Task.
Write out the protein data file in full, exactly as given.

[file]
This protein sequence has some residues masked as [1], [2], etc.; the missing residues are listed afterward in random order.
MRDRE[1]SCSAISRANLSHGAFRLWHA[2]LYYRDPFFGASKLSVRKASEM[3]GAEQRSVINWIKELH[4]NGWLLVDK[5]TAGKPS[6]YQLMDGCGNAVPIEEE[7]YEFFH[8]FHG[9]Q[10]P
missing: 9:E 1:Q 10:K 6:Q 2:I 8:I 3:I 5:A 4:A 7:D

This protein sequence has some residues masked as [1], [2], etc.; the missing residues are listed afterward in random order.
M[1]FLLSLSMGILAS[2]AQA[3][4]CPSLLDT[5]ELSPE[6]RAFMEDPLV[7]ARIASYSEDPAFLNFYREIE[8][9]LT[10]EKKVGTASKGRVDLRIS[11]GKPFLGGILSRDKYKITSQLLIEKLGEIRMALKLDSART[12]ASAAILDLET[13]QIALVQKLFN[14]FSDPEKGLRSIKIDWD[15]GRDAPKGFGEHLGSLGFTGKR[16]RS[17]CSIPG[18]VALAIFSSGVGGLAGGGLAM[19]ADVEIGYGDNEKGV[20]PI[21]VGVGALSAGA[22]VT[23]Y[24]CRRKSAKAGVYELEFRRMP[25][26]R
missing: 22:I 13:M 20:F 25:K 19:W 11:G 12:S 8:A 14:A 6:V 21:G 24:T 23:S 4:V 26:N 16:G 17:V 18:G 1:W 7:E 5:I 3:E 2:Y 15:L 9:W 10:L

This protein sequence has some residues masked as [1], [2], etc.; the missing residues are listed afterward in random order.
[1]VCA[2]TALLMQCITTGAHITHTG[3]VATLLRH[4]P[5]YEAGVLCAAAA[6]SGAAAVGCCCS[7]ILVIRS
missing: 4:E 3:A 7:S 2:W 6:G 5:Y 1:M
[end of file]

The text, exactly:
This protein sequence has some residues masked as [1], [2], etc.; the missing residues are listed afterward in random order.
MRDRE[1]SCSAISRANLSHGAFRLWHA[2]LYYRDPFFGASKLSVRKASEM[3]GAEQRSVINWIKELH[4]NGWLLVDK[5]TAGKPS[6]YQLMDGCGNAVPIEEE[7]YEFFH[8]FHG[9]Q[10]P
missing: 9:E 1:Q 10:K 6:Q 2:I 8:I 3:I 5:A 4:A 7:D

This protein sequence has some residues masked as [1], [2], etc.; the missing residues are listed afterward in random order.
M[1]FLLSLSMGILAS[2]AQA[3][4]CPSLLDT[5]ELSPE[6]RAFMEDPLV[7]ARIASYSEDPAFLNFYREIE[8][9]LT[10]EKKVGTASKGRVDLRIS[11]GKPFLGGILSRDKYKITSQLLIEKLGEIRMALKLDSART[12]ASAAILDLET[13]QIALVQKLFN[14]FSDPEKGLRSIKIDWD[15]GRDAPKGFGEHLGSLGFTGKR[16]RS[17]CSIPG[18]VALAIFSSGVGGLAGGGLAM[19]ADVEIGYGDNEKGV[20]PI[21]VGVGALSAGA[22]VT[23]Y[24]CRRKSAKAGVYELEFRRMP[25][26]R
missing: 22:I 13:M 20:F 25:K 19:W 11:G 12:S 8:A 14:A 6:V 21:G 24:T 23:S 4:V 26:N 16:G 17:V 18:G 1:W 7:E 5:I 3:E 2:Y 15:L 9:W 10:L

This protein sequence has some residues masked as [1], [2], etc.; the missing residues are listed afterward in random order.
[1]VCA[2]TALLMQCITTGAHITHTG[3]VATLLRH[4]P[5]YEAGVLCAAAA[6]SGAAAVGCCCS[7]ILVIRS
missing: 4:E 3:A 7:S 2:W 6:G 5:Y 1:M